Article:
‘Jehoshaphat – Worldliness’ looks at the life of this Old Testament King of Judah and encourages us to examine ourselves in the light of his mistakes.
When a Christian enters into connection with the world, he lays himself open to be "persuaded" by the world, to enter upon an unchristian course of action. "Keep thyself pure" is a valuable admonition for us all."Come out from among them, and be ye separate" Let us ask ourselves, Can our association with the world go hand in hand with our fellowship with God? This is really the question.
The man who conforms to the world will be the enemy of Christ, and the enemy of Christ's people. It cannot be otherwise. "The friendship of the world is enmity with God; whosoever, therefore, will be a friend of the world is the enemy of God."How fully was this proved in the case of king Jehoshaphat! He became the friend and companion of Ahab, one of the most evil kings in history. The beginning of evil is like the letting out of water. Small beginnings lead to fearful results.
Dear Christian reader, let us, with the Lord's help, endeavor to shake off the world's influence, and purge ourselves from its ways. We have no idea how insidiously it creeps in upon us., "Take heed what ye do."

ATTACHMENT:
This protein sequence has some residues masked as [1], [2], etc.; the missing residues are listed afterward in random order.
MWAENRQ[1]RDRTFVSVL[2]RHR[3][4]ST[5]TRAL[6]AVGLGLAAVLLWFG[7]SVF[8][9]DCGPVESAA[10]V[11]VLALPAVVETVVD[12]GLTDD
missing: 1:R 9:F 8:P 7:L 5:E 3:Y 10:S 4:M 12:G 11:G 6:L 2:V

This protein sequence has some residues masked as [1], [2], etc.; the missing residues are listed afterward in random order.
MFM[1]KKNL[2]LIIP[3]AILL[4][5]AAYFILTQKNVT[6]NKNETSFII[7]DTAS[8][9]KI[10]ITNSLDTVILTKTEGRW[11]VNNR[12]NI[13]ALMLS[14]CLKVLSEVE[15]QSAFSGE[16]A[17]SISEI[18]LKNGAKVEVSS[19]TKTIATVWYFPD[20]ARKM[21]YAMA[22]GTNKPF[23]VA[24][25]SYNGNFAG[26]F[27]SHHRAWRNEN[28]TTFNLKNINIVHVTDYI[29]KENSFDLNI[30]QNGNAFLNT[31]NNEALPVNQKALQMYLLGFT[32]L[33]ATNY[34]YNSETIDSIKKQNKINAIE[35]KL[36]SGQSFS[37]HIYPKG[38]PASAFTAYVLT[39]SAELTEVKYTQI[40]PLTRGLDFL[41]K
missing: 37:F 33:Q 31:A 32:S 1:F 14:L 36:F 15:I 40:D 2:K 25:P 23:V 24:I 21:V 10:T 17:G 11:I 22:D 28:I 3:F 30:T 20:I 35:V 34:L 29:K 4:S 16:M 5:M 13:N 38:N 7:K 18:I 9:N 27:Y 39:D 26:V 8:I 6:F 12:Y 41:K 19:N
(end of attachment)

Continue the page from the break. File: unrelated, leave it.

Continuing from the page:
"Come out, and be separate." We cannot, by any possibility, mix ourselves up with the world, and allow ourselves to be governed and led by its maxims and principles, without suffering in our own souls, and marring our testimony.
A word about the author: C. H. Mackintosh,was born in October 1820, in County Wicklow, Ireland, and is generally known as C.H.M., which is all that appeared on the title pages of his major writings. He was one of the major evangelists and Brethren authors of the 19th century. CHM was converted when he was 18, he briefly farmed and then ran a school before fully committing himself in 1854 to serving the Lord whom he so fervently loved. The rest of his life he spent very actively preaching the gospel to the unsaved and presenting sound ministry both in writing and preaching, traveling widely in the British Isles and living in a number of towns in Ireland and England. He was very active in the Ulster Revival of 1859.
His writings are easily understood and were particularly influential among North American evangelicals. He also edited for a number of years a magazine called Things New & Old, which had a worldwide distribution and reputation.
He was called home on November 2nd 1896.
This book is part of the Brethren Writers Library series. These books go forth with the purpose of introducing the listener to the writings of men who were gifted of God as teachers ‘for the perfecting of the saints, for the work of the ministry, for the edifying of the body of Christ’. Many of their writings are freely available online at Stem publishing.com.
Words by the Wayside, 2015.